Here, at least, you don't even need a teacher's license if you are teaching computer science/programming. Heck, you don't even need a bachelors degree! They opened up new industry pathways but have had a hard time filling them. Well if you ever change your mind, let me know hint, hint (Masters degree starts at 42,000).
*Teaching is really a calling, though. I continue to say a prayer that all will work out just the way you hope!
What is it with IT jobs and screwing people over?
My husband started *his* job in May of 2012. He initially had a 6-month contract and at the end of it he was supposed to either be let go or hired on full-time.
They renewed his contract for another 6 months instead. The IT managers couldn't do anything about it, it was all those darn finance people, blah blah blah. We 100% believed that at the end of the first year he would get hired on full-time and get benefits (like paid time off!) and all that good stuff. I got pregnant while we were still optimistic about our finances.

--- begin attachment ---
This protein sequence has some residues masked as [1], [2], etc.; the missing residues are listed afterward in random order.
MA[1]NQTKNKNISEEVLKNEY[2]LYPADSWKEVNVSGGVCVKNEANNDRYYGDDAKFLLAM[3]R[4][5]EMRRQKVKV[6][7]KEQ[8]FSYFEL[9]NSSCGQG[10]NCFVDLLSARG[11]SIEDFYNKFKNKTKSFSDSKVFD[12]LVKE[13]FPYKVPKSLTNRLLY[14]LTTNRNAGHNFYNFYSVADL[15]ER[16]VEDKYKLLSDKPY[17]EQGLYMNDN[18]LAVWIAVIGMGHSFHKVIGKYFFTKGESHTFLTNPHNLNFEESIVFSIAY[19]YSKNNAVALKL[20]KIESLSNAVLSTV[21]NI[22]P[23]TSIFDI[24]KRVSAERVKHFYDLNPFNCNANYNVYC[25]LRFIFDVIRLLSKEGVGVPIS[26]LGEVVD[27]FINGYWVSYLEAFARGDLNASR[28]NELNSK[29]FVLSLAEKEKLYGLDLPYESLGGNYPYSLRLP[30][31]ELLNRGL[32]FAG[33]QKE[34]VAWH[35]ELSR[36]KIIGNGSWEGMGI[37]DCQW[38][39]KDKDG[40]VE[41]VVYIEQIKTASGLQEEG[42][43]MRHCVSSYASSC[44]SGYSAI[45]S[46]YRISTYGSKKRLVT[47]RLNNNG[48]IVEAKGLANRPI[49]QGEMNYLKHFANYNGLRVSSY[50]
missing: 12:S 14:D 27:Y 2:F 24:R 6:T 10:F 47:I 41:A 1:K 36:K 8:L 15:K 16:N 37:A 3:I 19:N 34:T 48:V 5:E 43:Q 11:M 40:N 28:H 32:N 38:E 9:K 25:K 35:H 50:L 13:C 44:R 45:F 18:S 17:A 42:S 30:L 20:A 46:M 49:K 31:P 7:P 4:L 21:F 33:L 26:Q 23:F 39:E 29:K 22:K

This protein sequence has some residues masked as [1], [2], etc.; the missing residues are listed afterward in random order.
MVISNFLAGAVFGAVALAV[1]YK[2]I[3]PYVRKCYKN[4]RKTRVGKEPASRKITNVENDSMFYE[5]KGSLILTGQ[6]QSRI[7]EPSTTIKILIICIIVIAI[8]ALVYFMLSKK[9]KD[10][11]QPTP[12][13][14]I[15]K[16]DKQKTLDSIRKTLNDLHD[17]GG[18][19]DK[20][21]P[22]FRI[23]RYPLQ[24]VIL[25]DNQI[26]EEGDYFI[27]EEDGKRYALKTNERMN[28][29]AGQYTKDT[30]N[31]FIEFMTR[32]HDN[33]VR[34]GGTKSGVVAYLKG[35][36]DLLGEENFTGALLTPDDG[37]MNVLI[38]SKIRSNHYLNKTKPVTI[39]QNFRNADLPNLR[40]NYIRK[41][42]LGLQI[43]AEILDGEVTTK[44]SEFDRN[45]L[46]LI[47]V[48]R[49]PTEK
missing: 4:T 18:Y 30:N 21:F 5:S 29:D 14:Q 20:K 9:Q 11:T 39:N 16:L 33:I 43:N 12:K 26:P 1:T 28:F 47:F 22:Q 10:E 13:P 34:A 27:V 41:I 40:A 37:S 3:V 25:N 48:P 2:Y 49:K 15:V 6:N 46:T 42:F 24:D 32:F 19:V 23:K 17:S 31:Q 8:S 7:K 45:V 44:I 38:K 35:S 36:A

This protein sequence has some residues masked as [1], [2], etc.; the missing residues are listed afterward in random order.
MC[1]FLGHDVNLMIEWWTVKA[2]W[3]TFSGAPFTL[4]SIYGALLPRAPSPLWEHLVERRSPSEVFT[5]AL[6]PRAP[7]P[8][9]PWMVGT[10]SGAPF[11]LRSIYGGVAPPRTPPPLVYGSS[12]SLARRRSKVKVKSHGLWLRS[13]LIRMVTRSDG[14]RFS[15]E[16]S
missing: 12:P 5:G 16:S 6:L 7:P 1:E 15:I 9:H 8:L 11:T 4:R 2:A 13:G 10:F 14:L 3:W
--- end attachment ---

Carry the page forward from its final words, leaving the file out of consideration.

They renewed his contract again, right about when we figured out that prenatal care and hospital stays are EXPENSIVE. It's been almost 3 years and he's still a contract worker with zero benefits and making only about $2000/year more than he started out making. (He's something like 10-15k below the mean salary for someone with his qualifications and job description in our geographical area.)
I'd go on, but I'm sure you know the whole story already.
I am very much aware of the whole story.
The only career advice I can give is that when an employer shows an openness for screwing over employees, don't write it off as a fluke. Get out! If they do it once, they will do it over and over and over. Get out! It is almost like an abusive relationship. You want to believe it is really different this time and that they have changed. They haven't. Get out!
He's trying, both because of the screwing-over-ness and because he's intensely bored. He basically worked himself out of a job because after 2 years he'd written programs to automatically do everything his team used to do manually. A well-trained gerbil could probably run the department. (And gerbils don't need health insurance!)